Watch Frank Meeink, who describes himself as a former white supremacist, explain to me why we should all be worried about white supremacist infiltration of law enforcement and testify that members of his former gang have become police officers.
Protecting Against Unwanted Medical Procedures in ICE Custody
Today, in response to extremely disturbing whistleblower reports that individuals in ICE detention were subject to forced medical procedures, including hysterectomies, I was proud to vote for Rep. Pramila Jayapal’s resolution condemning unwanted, unnecessary medical procedures on individuals without their full, informed consent.
The Oversight and Homeland Security Committees have also launched a joint investigation into these reports, and we will get answers for these detainees, their families, and the American people.
Questioning the Admin’s Decision to Cancel Diversity & Anti-Racism Training
On Wednesday, I wrote to Office of Management and Budget (OMB) Acting Director Russell Vought, seeking information about the Trump Administration’s cancellation of diversity and anti-racism training in the federal government.
OMB’s memorandum and President Trump’s Executive Order canceling this training exhibited a level of ignorance rarely seen at executive levels in government or the private sector. They hyperventilated that diversity trainings were ‘un-American propaganda’ and ‘race or sex stereotyping or scapegoating.’ These trainings help Americans to understand the history of race and racism in the United States, how that legacy affects government policy, and how they can identify and correct unconscious biases that affect important policy and personnel decisions.
You can read the letter that my colleagues and I sent Acting Director Vought here.
Oversight of Trump Admin’s COVID-19 PR Campaign
Today, I, with my colleagues Rep. James E. Clyburn, the Chairman of the Select Subcommittee on the Coronavirus Crisis, and Rep. Raja Krishnamoorthi, the Chairman of the Subcommittee on Economic and Consumer Policy, expanded our investigation into the Trump Administration’s apparent misuse of taxpayer funds to pay for a partisan propaganda campaign disguised as a public health information campaign.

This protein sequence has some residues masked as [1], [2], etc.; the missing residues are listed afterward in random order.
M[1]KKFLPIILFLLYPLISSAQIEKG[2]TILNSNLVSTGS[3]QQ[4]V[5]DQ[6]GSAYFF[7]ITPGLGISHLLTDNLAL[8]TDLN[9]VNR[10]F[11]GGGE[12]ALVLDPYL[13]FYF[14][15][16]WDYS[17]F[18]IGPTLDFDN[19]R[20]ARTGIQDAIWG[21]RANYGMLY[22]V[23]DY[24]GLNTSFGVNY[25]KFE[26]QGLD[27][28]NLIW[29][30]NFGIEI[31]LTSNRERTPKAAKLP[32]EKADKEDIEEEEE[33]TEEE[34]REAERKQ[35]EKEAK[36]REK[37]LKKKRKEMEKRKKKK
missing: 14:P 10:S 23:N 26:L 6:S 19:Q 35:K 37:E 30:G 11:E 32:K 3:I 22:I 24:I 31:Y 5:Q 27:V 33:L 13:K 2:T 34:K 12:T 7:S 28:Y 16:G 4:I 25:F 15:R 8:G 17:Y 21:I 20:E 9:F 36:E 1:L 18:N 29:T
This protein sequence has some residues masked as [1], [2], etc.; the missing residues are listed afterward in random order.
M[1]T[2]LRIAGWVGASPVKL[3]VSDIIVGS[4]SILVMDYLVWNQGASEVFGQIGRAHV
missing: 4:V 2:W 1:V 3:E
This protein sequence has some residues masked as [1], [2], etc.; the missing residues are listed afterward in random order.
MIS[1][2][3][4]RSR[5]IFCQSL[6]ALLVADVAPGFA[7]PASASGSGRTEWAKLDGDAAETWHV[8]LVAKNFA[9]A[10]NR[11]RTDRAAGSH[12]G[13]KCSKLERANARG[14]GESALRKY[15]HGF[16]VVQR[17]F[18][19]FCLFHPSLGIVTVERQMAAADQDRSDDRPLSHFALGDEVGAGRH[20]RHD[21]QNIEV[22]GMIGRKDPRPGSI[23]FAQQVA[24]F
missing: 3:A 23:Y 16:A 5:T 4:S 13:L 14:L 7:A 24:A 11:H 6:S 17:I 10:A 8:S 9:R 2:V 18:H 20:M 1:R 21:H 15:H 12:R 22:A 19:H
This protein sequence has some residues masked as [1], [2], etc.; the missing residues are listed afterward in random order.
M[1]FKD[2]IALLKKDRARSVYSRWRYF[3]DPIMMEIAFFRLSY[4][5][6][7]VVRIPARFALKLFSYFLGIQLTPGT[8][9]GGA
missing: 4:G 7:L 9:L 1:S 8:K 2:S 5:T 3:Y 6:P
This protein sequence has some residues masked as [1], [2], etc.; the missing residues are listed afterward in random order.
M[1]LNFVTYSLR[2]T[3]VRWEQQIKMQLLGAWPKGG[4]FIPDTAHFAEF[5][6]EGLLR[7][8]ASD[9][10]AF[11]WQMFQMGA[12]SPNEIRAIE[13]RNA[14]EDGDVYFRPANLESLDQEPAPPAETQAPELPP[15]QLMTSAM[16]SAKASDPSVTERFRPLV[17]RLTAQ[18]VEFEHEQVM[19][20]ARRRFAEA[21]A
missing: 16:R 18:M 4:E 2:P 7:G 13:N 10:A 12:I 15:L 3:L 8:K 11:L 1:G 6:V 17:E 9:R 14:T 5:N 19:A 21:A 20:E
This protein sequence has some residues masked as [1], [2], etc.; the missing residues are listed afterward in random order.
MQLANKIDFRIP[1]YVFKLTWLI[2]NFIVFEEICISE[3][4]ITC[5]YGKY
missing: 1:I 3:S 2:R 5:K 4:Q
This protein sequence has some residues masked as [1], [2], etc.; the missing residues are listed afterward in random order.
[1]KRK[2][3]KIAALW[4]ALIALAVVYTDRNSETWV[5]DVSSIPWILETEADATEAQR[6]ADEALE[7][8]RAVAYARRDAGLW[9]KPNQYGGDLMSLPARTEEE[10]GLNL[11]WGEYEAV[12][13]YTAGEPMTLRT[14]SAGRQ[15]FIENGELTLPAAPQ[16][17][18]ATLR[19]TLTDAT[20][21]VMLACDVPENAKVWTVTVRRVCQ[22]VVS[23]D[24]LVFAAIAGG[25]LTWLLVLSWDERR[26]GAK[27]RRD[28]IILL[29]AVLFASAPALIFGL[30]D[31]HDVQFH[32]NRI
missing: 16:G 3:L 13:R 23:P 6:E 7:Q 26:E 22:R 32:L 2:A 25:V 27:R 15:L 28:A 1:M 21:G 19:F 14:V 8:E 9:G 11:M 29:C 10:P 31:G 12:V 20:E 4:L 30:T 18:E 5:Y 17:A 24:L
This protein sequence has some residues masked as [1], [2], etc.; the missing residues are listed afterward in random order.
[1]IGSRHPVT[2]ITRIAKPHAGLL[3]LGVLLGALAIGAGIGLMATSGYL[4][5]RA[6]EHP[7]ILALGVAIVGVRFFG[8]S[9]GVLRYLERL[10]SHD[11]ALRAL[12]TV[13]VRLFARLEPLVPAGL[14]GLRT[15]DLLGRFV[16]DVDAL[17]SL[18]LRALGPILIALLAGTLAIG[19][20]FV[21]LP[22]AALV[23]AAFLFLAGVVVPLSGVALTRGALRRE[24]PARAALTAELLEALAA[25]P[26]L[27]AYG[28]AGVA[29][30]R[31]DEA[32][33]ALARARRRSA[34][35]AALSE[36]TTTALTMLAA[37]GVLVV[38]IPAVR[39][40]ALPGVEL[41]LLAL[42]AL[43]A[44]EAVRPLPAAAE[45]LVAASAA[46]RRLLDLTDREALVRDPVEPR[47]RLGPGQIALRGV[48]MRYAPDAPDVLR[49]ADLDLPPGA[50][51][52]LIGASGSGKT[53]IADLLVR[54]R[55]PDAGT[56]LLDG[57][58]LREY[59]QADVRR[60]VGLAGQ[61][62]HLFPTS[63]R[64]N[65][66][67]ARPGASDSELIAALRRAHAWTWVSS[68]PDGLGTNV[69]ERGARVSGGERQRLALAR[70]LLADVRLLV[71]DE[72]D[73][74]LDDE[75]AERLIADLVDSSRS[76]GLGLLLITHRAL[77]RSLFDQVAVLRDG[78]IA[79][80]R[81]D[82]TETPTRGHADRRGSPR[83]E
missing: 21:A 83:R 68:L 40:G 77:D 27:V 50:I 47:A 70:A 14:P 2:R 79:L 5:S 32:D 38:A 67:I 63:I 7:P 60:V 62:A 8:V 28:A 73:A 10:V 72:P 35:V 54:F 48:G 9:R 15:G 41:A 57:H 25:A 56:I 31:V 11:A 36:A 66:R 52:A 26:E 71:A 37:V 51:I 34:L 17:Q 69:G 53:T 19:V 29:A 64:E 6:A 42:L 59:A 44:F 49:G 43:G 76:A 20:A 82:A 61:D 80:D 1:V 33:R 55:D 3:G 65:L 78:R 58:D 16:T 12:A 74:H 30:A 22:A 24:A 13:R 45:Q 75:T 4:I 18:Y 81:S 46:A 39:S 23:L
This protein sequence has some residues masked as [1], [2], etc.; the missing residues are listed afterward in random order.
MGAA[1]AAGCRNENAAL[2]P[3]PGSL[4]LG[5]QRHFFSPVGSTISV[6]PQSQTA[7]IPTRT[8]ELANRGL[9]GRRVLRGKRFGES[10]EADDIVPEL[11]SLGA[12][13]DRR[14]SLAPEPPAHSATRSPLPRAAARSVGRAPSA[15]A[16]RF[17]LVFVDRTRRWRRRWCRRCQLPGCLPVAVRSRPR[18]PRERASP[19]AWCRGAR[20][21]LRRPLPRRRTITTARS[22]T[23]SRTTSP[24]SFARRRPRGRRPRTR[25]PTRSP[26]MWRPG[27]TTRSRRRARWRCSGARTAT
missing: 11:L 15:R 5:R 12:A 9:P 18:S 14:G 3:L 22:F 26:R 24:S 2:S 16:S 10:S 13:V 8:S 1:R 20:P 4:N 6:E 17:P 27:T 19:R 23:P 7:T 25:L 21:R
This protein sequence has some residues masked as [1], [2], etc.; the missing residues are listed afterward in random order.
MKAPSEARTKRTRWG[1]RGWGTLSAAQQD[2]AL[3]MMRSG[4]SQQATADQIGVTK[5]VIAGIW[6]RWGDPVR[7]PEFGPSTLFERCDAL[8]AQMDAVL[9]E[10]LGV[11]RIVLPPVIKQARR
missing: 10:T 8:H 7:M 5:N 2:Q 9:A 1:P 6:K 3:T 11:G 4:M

We have sent additional document requests to two companies, Atlas Research and DD&T Group, regarding their work on a coronavirus advertising campaign under contracts with the Department of Health and Human Services (HHS). This comes after our first round of requests of information from HHS Secretary Alex Azar and Fors Marsh Group.
You can read more about this effort here.
Examining Political Influence and Interference at HHS
Today, the Select Subcommittee on the Coronavirus held a hearing with HHS Secretary Azar to examine the effects of undue political interference on the agency and its decision making on COVID-19.
I join my colleagues in wishing the President, his family, and the White House staff a speedy recovery. The news of their positive test results underscores the importance of testing asymptomatic individuals who may have been exposed to the coronavirus. We do not know who exposed the President to the virus, or who he may have exposed, but it is imperative that everyone who has come in contact with him get tested.
Yet, on August 24, new guidance appeared on the CDC’s website stating that most asymptomatic people should not be tested even if they have been exposed to the virus. This guidance was directly contrary to the scientific consensus and it has since come to light that this change was not made by CDC scientists, but by the President’s political advisors, who edited the guidance over CDC’s objections.
One federal official told the New York Times, “That was a doc that came from the top down, from the HHS and the task force” and said it “does not reflect what many people at the CDC feel should be the policy.”
When I asked Sec. Azar who authorized the change in this guidance, he refused to answer.
You can read today’s staff analysis that found at least 47 separate incidents of political interference in the Administration’s coronavirus response spanning from February through September 2020 here.
As always, your concerns still and always remain my top priority. Please do not hesitate to email me through my website.
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Carolyn B. Maloney
Member of Congress